Debts on joint accounts
How do I keep my ex from
running up credit card debts on a joint account?
Outstanding joint debts are one of the thorniest
financial problems in a divorce. The divorce court may allocate
your assets and debts, but it can't force creditors to accept the
Creditors can agree to change joint accounts
to individual accounts to accommodate account holders who are divorcing,
but there's no incentive for them to do so.
Even with joint accounts, one person is considered
to be the primary account holder. The account will stay open as
long as there is a balance on the account.
If you're not the primary account holder, you need to protect yourself
against your ex continuing to use the account. Write a letter to
the credit card company saying that you will not be responsible
for any new charges made to the account as of a certain date after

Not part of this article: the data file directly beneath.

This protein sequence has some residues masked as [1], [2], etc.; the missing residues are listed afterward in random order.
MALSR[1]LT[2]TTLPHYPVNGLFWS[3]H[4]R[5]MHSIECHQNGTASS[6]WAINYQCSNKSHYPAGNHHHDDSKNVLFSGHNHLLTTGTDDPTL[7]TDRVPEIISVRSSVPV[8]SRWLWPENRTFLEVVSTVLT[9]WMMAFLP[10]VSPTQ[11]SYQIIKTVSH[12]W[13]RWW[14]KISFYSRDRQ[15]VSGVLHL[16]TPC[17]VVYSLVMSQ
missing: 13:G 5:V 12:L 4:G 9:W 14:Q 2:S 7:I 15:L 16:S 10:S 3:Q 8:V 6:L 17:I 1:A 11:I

they have received your letter. Send the letter certified mail requesting
a signature receipt to keep in your files along with a copy of the
Your best move is to pay down the balance on this card as quickly
Get a copy of your credit report and review it to make sure there
aren't any other problems waiting in the wings. Dispute any errors
on your account.
Continue to make timely payments on all your bills. To build a credit
history, you need credit in your own name. After reviewing your
credit report, you should apply for one credit card.
If you belong to a credit union, their card is a good choice for
that one application. You can also shop cards on Bankrate
but again, only apply for one card. If you are denied, then try
for a secured
Credit applications are called credit inquiries on your credit
report and they stay on your credit report for two years. You don't
want to apply for a lot of cards because multiple credit inquiries
make you look desperate for credit and lenders avoid lending to
Rebuilding your credit history will take some time, but you'll
be able to put all this behind you.